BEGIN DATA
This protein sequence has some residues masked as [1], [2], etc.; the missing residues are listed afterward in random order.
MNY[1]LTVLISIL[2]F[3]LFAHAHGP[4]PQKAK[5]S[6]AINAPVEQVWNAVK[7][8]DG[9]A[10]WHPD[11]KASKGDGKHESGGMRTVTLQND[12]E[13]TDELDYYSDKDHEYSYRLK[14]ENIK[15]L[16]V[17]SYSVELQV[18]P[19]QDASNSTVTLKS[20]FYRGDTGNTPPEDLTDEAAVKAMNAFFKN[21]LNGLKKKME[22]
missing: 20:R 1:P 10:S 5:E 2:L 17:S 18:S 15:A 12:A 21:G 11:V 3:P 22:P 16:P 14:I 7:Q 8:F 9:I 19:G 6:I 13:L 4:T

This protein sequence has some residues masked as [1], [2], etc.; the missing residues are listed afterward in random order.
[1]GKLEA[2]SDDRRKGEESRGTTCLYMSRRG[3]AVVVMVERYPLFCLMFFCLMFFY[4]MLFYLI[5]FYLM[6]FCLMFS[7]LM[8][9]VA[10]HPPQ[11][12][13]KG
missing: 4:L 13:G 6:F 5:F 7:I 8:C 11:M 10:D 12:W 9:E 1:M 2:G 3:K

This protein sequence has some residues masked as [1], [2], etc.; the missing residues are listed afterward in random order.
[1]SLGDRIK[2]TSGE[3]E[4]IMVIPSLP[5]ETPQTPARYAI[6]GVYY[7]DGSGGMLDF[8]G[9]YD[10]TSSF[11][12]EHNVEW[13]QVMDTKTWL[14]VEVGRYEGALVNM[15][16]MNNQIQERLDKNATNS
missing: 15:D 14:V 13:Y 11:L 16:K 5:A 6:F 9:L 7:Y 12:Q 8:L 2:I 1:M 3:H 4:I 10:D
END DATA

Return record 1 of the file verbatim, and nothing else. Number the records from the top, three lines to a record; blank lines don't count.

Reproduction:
This protein sequence has some residues masked as [1], [2], etc.; the missing residues are listed afterward in random order.
MNY[1]LTVLISIL[2]F[3]LFAHAHGP[4]PQKAK[5]S[6]AINAPVEQVWNAVK[7][8]DG[9]A[10]WHPD[11]KASKGDGKHESGGMRTVTLQND[12]E[13]TDELDYYSDKDHEYSYRLK[14]ENIK[15]L[16]V[17]SYSVELQV[18]P[19]QDASNSTVTLKS[20]FYRGDTGNTPPEDLTDEAAVKAMNAFFKN[21]LNGLKKKME[22]
missing: 20:R 1:P 10:S 5:E 2:L 17:S 18:S 15:A 12:A 21:G 11:V 3:P 22:P 16:P 14:I 7:Q 8:F 9:I 19:G 6:I 13:L 4:T